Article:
There’s been a lot of talk about CrossFit over the years as it has become not just a fitness phenomenon, but a mainstream sport. Among all this talk has been a lot of misinformation and disinformation, which makes it difficult to figure out what CrossFit is actually all about without doing hours upon hours of research.
Whether it’s news stories about rhabdo, 20-page meditations about the effectiveness of cross-training, or just by seeing the CrossFit games, chances are you’ve heard of CrossFit already. It’s possible you even know someone who started up at one of the gyms (or know someone who got into great shape out of nowhere.)
CrossFit gets a bad rap sometimes, so we’re here to clear the air on what exactly makes up CrossFit, and what are some of the fundamental underpinnings of its philosophy.
On the surface, CrossFit is a company, started by Greg Glassman in 2000. It’s a fitness regimen that pulls heavily from gymnastic training, while also incorporating elements of weightlifting, powerlifting, and endurance training.
What the CrossFit system attempts to do is help people achieve a relatively high level of functional fitness – something CrossFit defines as “increased work capacity across broad time and modal domains.”
Which, if we’re honest, is just as dense as some of the misinformation.CrossFit does a great job of explaining that sentence on their website, but we’re going to unpack it a little bit here.
CrossFit wants you to be able to do a little bit of everything. they take a “jack of all trades” mentality to training, and as a result they try to push you in all training modalities: strength, endurance, speed, balance, accuracy, etc.
The upside to this is that the training is “constantly varied”. This means you’re not doing the same workout, or the same series of workouts, over and over and over again. Rather, the workouts change every day, and the only way you’ll be doing the same workout twice is if you try.
This means there are a lot of metabolic conditioning circuits – short, fast bursts of intense speed with constantly varied movements. This forces your metabolism to constantly adapt, making weight loss easier and increasing your work capacity.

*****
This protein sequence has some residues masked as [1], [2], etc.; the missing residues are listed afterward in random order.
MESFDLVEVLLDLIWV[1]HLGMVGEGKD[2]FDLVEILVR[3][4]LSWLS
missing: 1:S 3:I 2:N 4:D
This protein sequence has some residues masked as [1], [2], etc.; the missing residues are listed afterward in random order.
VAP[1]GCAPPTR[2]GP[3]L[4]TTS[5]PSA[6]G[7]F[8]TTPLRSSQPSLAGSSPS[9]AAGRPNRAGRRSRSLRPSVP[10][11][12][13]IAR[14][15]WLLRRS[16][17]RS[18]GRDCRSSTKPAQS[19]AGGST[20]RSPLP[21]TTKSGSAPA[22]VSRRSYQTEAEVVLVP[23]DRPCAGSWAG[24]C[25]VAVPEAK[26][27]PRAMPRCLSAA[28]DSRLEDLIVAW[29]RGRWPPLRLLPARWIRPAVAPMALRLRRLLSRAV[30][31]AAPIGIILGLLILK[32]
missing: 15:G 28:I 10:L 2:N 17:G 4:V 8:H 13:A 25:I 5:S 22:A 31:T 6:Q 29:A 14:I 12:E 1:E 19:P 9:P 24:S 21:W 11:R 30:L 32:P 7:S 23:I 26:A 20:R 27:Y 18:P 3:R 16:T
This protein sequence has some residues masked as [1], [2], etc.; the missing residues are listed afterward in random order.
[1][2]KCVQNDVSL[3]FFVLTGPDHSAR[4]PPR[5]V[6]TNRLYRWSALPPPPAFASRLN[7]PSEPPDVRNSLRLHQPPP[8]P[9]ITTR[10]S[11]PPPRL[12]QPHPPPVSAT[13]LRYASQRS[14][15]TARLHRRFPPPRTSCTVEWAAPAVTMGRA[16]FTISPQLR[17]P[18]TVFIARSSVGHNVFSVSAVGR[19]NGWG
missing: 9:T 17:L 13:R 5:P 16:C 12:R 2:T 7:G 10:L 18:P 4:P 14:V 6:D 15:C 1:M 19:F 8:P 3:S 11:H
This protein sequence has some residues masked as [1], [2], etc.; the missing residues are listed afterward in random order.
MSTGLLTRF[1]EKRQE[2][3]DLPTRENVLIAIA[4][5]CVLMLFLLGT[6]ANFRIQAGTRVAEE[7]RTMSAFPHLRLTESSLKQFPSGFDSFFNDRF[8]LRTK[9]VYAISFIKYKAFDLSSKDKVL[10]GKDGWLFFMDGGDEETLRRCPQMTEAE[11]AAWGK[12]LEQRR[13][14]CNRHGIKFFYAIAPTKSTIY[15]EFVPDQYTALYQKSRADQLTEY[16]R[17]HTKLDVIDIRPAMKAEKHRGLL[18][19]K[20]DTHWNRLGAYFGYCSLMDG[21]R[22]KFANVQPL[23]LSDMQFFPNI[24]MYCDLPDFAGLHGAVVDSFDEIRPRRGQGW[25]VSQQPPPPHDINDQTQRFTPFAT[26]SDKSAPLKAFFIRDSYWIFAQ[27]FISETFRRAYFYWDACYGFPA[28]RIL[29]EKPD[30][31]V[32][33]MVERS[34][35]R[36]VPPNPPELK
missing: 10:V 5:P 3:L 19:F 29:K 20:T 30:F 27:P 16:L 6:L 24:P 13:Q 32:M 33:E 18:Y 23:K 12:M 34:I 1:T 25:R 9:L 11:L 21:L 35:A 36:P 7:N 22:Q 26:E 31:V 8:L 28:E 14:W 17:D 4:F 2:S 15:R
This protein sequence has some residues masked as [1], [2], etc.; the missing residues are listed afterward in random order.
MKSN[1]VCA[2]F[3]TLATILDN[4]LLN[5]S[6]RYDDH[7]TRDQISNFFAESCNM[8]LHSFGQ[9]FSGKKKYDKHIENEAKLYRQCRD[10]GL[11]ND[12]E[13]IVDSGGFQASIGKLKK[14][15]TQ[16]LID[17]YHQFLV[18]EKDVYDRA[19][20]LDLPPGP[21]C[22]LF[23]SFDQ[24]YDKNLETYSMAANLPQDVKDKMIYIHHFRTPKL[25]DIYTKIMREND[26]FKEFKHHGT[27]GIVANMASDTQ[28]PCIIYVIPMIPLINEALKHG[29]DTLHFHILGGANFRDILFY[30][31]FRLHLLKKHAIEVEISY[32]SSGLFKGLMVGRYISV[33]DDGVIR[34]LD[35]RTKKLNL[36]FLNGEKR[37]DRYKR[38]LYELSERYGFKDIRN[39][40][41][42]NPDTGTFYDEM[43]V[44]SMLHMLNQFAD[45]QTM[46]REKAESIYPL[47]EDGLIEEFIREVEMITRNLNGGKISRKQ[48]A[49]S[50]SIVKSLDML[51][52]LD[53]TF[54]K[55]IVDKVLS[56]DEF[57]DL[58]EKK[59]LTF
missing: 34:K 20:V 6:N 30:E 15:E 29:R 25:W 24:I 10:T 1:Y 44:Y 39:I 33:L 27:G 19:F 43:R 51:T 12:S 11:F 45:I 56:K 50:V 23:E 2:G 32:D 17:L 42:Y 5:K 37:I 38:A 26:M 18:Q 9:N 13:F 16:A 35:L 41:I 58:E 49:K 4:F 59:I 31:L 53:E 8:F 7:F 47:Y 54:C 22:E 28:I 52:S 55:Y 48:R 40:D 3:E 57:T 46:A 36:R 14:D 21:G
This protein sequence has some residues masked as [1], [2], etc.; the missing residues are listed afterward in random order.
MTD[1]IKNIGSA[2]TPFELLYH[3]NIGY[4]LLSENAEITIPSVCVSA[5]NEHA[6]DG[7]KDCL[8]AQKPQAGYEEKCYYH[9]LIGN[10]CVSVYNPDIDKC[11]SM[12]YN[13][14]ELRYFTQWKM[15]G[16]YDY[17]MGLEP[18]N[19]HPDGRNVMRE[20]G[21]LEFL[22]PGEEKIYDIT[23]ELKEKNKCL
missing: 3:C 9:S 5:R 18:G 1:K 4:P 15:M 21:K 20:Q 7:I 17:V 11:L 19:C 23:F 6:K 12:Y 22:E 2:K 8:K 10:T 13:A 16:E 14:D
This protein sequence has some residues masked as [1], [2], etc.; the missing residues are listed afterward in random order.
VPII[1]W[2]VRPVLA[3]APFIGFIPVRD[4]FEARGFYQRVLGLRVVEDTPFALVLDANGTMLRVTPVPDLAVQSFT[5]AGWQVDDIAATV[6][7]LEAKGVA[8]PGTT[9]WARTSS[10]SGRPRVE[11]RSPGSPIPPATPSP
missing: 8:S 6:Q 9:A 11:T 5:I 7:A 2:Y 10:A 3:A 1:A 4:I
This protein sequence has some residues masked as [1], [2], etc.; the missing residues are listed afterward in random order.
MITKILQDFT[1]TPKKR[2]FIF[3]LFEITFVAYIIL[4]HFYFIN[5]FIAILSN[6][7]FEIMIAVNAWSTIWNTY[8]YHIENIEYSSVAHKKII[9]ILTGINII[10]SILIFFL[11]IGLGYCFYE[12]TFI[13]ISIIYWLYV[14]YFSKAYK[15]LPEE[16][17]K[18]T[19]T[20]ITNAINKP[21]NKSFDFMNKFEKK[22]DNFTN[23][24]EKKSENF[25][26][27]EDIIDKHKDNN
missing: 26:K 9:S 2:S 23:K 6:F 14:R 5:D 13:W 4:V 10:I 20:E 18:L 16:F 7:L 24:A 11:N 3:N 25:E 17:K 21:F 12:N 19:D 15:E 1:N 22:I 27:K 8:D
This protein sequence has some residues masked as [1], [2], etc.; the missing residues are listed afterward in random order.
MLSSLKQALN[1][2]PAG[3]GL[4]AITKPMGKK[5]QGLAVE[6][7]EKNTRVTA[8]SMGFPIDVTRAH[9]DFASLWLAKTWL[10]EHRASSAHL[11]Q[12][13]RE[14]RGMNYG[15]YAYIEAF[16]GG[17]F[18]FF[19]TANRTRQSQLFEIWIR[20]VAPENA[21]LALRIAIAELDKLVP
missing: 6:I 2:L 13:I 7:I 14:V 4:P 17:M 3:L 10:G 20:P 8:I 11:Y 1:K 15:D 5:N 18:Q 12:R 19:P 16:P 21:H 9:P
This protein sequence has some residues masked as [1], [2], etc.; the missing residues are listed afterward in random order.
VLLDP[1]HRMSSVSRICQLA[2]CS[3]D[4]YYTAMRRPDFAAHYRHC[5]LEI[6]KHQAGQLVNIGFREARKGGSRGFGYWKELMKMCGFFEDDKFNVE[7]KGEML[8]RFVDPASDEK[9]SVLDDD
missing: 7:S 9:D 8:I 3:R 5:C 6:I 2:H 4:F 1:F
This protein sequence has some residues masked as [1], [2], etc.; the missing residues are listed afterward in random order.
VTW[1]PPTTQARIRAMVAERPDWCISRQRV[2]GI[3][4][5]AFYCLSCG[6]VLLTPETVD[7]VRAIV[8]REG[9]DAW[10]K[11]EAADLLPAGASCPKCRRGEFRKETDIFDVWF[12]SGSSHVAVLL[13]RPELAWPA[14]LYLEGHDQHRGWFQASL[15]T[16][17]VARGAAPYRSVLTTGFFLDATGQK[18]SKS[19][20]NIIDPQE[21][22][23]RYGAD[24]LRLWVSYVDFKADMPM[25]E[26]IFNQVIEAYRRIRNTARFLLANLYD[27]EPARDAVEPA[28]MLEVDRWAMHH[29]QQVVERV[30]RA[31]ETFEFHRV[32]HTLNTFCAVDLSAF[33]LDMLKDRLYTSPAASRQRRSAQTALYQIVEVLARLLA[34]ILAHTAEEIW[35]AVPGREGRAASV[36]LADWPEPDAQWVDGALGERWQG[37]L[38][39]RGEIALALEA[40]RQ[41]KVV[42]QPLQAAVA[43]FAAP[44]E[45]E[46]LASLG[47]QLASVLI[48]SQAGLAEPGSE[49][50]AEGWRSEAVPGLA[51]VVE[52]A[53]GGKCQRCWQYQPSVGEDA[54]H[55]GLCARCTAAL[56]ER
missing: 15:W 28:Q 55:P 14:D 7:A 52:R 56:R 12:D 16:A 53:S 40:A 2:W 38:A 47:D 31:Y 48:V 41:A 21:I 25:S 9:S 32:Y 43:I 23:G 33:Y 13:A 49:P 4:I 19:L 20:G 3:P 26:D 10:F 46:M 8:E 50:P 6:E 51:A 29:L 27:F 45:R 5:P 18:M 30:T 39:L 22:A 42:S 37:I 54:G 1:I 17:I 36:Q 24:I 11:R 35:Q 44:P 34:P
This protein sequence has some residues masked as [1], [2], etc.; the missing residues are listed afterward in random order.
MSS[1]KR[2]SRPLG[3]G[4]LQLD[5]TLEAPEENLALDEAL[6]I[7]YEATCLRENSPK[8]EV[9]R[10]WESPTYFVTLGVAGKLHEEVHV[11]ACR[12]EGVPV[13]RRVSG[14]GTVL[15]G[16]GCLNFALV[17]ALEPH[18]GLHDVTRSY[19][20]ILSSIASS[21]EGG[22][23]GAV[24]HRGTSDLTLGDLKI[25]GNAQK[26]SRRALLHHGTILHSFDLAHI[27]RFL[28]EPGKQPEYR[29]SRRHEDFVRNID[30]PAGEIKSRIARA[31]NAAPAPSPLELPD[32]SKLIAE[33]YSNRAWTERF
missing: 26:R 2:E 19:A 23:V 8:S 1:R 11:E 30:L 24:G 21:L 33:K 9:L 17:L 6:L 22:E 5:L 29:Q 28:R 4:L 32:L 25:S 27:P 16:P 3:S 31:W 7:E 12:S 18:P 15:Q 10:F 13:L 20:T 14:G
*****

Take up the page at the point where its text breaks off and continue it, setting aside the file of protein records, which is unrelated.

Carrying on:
The focus on high work capacity can make someone think that CrossFit is a fitness regimen that will get you shredded – and this isn’t necessarily the case. Sure, you can end up with a fitness model’s body by doing CrossFit and keeping careful track of what you eat, but CrossFit as a whole is more interested in making sure that you have a functional level of fitness more than anything.
They want you to be able to pick up your kids, and grandchildren more than they want you to run a six-minute mile. They want you to be able to go through life without getting hurt by the everyday obstacles that get thrown in your path; to live a long, happy, fulfilled life.
Ultimately CrossFit is a training philosophy more than anything. It incorporates strength, speed, endurance, power, balance, gymnastics — and anything else it thinks is useful, to create one of the most well-rounded training systems on the planet.
Individual gyms like CrossFit Surrey take this a step further, incorporating science and their own research into designing their personal and group training sessions, to make sure they’re getting the most out of every athlete. At CrossFit Surrey the Panda Performance Lab team is dedicated to creating the perfect environment for the athletes to grow.
Another core value of the CrossFit system is the community. In fact, it could be the most important part. Having a group of like-minded, driven people around you to support and push you through the hard days can make a huge difference when trying to pursue a true lifestyle change. Many CrossFit gyms offer personal training, but group classes are central to the experience.
There’s so much more to CrossFit than can be covered here, but at its core are the same three principles that have always been there: health, fitness, and community. That is why CrossFit has managed to explode into a worldwide phenomenon the way it has, and why it is worth checking out for anyone looking to tackle the bad lifestyle choices that really hold us back.